But that's not the wonderful experience I wish to report. It's that I brought Nelly with me, and there were no disasters! She did not snark at the two resident pugs; she did not guard me--by sitting in my lap and making ugly faces, the doggy equivalent of sticking out your tongue or giving out a raspberry--against the two resident labs. Instead, she wandered around the house (must check to see where cat is), sniffed things, made a brief effort to see if she could get on top of the table to see if the fuss over hummus and Terra chips had any implications for her, and then fell calmly asleep on the rug by my feet as we all read from new work.
Hallelujah! Another longstanding dream of mine coming true. --To have a dog I can take places. A normal dog. (That's "normal" by the wishful standards of a person, that is.) You don't know how much I wanted this--or how impossible it seemed in the early years of Nelly's life. I believe I've informed you that Nelly is a screamer. All it took was going indoors (the effrontery!) somewhere new, and she'd start whining, whining, escalating all the way up to a piercing shriek that froze the room, all heads swiveling in stunned (and pained) silence to see whence such an unholy sound came.
Nelly, of course.
Once upon a time, Nelly was going to be a European dog. The kind that lies patiently under the cafe table, oblivious to the fact that butter-laden pastry products are being consumed by mouths other than hers right above her head. The kind that's content to move on whenever her family pays the bill and decides where to next, without consulting Rover. She would walk carefully down the Parisian sidewalk, minding her own business, no other agenda than to exist at the end of a six-foot lead. On occasion she could visit a hilly simulacrum of nature in one of the great city's estimable parks, and perhaps we'd let her off leash to discuss matters with squirrels. Of course, this means she might end up like the dog of the Parisian woman we met one dusk in a park, frantically searching for the dog we had seen five minutes earlier tear by us, personless, frantically looking for her. It didn't look good on either side. Of course, if it was Nelly, she wouldn't be looking for me. She would be desperately searching for baguette ends.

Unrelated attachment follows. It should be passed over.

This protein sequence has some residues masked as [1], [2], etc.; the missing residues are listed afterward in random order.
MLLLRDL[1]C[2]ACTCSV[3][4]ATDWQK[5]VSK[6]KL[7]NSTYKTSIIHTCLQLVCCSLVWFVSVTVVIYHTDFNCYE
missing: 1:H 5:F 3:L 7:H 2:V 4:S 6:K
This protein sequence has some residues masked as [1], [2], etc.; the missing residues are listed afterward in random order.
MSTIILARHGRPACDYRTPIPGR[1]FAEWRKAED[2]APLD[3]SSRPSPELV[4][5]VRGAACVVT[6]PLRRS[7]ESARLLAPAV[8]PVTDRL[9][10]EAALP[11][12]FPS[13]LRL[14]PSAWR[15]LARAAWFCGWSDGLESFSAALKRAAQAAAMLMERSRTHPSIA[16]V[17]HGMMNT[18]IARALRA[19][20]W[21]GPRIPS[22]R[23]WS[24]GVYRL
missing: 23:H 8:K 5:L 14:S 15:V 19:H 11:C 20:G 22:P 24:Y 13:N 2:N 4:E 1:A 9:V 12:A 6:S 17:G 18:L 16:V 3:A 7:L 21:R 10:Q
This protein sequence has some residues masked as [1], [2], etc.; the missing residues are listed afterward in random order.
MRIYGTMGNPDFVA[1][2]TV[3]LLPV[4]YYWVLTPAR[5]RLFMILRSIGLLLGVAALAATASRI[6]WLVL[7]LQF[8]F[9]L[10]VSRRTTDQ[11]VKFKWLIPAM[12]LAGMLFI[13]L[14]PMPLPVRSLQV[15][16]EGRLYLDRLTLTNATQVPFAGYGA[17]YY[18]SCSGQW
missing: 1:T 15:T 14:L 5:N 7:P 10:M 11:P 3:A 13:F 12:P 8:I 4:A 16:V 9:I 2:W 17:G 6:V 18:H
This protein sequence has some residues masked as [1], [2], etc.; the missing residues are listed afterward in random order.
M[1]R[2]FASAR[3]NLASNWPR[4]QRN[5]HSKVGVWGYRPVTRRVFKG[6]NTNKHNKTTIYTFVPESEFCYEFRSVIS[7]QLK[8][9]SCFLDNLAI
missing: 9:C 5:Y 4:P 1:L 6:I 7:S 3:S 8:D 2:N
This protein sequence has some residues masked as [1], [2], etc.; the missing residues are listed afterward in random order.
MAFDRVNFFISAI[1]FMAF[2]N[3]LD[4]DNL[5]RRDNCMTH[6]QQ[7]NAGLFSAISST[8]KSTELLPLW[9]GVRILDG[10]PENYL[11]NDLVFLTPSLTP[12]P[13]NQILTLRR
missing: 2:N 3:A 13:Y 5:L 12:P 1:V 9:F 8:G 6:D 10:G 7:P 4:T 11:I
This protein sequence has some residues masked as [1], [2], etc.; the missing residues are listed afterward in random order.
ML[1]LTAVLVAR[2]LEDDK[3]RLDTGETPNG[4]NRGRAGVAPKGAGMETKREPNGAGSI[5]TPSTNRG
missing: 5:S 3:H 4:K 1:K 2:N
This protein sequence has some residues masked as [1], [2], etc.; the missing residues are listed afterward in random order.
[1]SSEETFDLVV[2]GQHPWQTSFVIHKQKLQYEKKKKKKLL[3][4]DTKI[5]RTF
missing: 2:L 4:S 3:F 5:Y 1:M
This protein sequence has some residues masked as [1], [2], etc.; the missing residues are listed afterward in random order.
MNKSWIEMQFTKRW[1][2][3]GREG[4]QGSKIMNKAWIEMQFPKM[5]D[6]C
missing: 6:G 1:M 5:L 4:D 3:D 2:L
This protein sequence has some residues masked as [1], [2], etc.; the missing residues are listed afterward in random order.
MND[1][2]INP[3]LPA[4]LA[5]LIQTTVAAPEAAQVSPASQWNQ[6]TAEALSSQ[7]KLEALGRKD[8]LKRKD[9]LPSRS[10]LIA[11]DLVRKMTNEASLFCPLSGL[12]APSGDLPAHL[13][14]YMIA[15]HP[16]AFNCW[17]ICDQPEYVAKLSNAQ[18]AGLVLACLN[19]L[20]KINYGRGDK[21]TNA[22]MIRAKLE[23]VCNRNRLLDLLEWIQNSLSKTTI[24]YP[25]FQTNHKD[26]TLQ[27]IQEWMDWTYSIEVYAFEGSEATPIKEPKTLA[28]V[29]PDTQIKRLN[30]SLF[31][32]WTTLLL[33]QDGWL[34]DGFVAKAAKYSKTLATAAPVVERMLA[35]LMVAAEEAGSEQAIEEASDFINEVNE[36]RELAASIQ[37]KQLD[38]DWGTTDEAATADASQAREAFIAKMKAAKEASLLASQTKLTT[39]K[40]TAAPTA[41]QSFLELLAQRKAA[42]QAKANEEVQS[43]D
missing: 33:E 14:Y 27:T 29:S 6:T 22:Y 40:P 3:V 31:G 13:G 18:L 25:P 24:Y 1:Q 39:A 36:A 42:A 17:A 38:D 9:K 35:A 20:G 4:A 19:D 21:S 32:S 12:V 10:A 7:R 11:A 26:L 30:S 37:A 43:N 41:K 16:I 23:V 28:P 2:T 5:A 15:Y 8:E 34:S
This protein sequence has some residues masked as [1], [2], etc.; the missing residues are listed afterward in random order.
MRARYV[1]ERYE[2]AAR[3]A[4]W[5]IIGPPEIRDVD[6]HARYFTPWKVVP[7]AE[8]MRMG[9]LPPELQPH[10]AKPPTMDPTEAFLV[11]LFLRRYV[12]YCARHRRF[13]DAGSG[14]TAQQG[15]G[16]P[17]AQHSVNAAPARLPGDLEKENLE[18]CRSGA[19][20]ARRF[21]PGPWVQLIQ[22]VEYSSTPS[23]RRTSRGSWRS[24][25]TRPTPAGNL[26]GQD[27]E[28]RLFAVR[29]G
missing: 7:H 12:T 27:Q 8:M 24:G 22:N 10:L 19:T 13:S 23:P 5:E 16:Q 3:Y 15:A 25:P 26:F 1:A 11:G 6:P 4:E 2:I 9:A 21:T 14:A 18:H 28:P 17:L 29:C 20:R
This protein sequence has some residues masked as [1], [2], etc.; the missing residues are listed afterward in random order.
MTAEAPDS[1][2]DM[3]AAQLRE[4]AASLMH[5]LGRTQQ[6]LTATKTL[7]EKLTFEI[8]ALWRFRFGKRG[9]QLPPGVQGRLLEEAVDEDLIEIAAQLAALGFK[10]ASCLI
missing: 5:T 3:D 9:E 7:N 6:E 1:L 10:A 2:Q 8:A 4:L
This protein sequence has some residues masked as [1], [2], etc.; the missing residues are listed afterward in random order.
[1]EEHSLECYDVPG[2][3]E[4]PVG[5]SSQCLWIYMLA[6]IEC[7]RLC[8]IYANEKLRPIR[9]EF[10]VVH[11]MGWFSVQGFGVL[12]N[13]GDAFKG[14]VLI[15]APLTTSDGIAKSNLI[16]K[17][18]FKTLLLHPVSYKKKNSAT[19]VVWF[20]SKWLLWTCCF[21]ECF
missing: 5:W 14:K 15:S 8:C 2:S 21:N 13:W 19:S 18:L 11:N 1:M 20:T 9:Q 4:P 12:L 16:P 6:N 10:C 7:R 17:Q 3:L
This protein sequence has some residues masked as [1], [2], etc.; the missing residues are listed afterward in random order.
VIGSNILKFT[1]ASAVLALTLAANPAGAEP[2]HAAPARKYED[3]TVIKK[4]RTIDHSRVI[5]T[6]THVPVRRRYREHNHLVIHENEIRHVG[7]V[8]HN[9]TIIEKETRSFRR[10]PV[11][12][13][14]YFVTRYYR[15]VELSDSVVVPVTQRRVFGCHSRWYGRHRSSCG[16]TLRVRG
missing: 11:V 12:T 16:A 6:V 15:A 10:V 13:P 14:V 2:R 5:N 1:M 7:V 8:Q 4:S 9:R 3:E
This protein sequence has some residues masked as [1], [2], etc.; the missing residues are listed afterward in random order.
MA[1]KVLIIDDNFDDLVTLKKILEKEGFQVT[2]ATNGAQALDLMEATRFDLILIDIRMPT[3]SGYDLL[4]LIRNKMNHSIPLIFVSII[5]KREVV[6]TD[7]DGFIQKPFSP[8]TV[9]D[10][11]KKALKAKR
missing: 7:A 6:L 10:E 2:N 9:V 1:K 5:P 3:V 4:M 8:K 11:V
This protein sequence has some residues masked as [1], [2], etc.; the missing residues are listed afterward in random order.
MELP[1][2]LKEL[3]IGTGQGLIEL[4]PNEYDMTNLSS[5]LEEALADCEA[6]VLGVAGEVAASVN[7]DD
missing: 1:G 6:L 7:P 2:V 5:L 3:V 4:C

After thinking that Europe represented the dog-owning ideal--people took their dogs everywhere, into restaurants and public buildings and on the trains!--seeing the reality changed the fantasy perception. Dogs were entirely incidental to their people's lives: they stopped and stayed stopped when friends met on the street to chat; they lay under tables whether or not they were hungry themselves or would have preferred napping on something softer. Their needs did not rise above the visible horizon. I don't believe Paris has many dog parks.
So maybe it doesn't matter if I can't take Nelly with me when I go out for brunch. I must be careful not to bring her to friends' houses that also harbor cats or guinea pigs. Or low cocktail tables. Mustn't forget that. Yet she is a member of my family, and my heart always sinks to receive an invitation to go places that exclude her. My mother does not understand: she thinks my dog is an obligation that prevents me from going on vacations to spas (ha!) and by airplane. She thinks Nelly "holds me back." But I believe Nelly propels me forward, toward inclusion and togetherness and comprehending the nature of borders. I would rather be in those places, psychic and real, than staying back--"back" meaning the same place I've already been. Although I do admit that hot-stone treatments are quite something.
Any time I bring Nelly someplace where she does not scream, or launch herself like a stealth missile into unsuspecting diners' laps in order to be closer to the butter plates, or pin the resident pooch with a fearsome growl, I feel like we are one step closer to the world I want: anyplace that is not the past; anyplace that resembles an integrated Melissa-Nelly world. The cross-species, cross-purposes gap bridged by togetherness. In my dreams.